Quarry to help fight South Side flooding during storms

THORNTON, Ill. (WLS) -- The final piece to the flood protection plan for Chicago's South Side and south suburbs was lowered into place Wednesday - it's a huge gate placed in the Thornton Quarry that will hold back millions of gallons of flood water during heavy rains.

It's a delicate operation when you're lifting a stainless steel wheel gate that weighs 54 tons; no room for error. And this is just part of four huge wheel gates being lowered down this drop shaft - 300 feet down - where they will permanently reside in the deep tunnel. They will be raised and lowered to regulate the flow of storm and waste water through this last section and into the north lobe of the Thornton Quarry.

"It's the largest dirty water reservoir in the world, or it will be when it comes on line at the end of the month," said Kevin Fitzpatrick, MWRD project engineer.

At full capacity, this section of the quarry can hold nearly 8 billion gallons of water. There will be times, engineers say, when it will be filled after extremely heavy rains. What that means is there is another big place to put the stinky sewer and storm water that has caused flooding headaches on the far South Side and surrounding suburbs for years.

MORE VIDEO: Thornton Quarry drone footage

"We don't say it's a cure-all for everything, but it's gonna make a huge difference in about 500,000 people tied to this reservoir," Fitzpatrick said.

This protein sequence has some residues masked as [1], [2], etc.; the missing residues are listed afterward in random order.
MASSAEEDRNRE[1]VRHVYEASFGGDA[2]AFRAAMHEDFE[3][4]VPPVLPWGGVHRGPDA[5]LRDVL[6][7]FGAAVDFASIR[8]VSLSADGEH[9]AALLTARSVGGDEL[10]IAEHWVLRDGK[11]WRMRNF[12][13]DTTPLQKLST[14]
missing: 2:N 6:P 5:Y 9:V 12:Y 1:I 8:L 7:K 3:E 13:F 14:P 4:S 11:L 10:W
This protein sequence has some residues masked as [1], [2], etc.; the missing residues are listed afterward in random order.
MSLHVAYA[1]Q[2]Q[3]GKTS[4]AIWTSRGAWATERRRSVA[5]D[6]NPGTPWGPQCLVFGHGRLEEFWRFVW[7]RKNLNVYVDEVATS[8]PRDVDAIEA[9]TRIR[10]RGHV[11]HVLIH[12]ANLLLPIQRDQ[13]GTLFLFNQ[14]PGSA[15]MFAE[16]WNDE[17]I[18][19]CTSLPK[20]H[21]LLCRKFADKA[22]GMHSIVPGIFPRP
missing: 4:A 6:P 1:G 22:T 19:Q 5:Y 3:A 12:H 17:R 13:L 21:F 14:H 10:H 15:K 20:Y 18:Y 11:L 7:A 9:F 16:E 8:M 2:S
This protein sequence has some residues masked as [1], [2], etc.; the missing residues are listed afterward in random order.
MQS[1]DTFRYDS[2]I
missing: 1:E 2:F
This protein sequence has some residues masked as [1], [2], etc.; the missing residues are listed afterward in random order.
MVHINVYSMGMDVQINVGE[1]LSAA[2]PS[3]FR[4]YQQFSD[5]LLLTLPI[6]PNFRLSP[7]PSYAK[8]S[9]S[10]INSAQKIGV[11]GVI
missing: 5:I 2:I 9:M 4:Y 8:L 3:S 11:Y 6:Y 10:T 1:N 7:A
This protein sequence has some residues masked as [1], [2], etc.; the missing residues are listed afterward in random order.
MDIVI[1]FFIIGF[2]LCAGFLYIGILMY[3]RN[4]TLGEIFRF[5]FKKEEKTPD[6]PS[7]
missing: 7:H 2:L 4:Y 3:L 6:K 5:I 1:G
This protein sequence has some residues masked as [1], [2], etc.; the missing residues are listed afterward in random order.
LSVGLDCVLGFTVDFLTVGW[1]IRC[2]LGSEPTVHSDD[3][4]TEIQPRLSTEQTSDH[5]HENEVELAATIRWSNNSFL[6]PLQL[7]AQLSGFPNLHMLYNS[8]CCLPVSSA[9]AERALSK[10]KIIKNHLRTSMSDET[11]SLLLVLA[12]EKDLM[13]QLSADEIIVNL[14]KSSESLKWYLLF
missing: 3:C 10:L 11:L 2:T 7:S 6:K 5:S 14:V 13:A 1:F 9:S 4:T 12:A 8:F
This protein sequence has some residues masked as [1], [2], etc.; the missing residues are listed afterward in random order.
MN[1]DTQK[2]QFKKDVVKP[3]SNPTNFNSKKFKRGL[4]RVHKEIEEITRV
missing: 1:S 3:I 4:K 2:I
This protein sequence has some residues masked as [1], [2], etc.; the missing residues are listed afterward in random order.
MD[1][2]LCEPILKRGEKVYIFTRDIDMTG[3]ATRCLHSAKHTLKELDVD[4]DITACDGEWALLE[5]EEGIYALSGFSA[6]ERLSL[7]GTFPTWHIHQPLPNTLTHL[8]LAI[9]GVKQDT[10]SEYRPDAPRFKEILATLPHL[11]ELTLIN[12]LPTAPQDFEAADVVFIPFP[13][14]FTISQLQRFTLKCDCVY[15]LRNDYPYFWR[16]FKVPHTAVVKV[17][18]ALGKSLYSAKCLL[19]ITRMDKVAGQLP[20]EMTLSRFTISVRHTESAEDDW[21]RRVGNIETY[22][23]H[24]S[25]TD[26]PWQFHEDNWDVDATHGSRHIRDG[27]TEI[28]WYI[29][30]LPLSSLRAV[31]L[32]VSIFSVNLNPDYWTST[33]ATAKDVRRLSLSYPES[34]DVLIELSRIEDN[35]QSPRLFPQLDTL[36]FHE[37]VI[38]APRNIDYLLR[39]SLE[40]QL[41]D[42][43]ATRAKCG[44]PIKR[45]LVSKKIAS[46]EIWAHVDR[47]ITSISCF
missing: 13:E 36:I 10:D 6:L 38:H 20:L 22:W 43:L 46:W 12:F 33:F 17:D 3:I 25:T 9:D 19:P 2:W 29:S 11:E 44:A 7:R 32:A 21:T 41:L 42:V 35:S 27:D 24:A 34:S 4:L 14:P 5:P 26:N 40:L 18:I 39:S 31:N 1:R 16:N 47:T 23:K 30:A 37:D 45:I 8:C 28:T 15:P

So this functions as a giant bathtub - a dirty bathtub as it were, but to work, all the quarry walls had to be sealed with grout.

That meant drilling 150 miles worth of 3-inch holes around the perimeter of the quarry and shooting in pressurized grout. No ground water leaking in or stinky water leaking out.

And at the bottom of the quarry, which looks like a train tunnel, is a 30-foot diameter tube that leads back to where the wheel gates will be. When the quarry fills, the gates will go down to keep the bathtub from overflowing.

"About 20 times a year we anticipate water coming in here after a storm. After the storm, we pump it to our Calumet water treatment plant, where it's cleaned and put back in the waterway," Fitzpatrick said.

More stinky water in the big bathtub, less in basements - that's the idea.

Operations are scheduled to start first of next month to place the rest of the gates.

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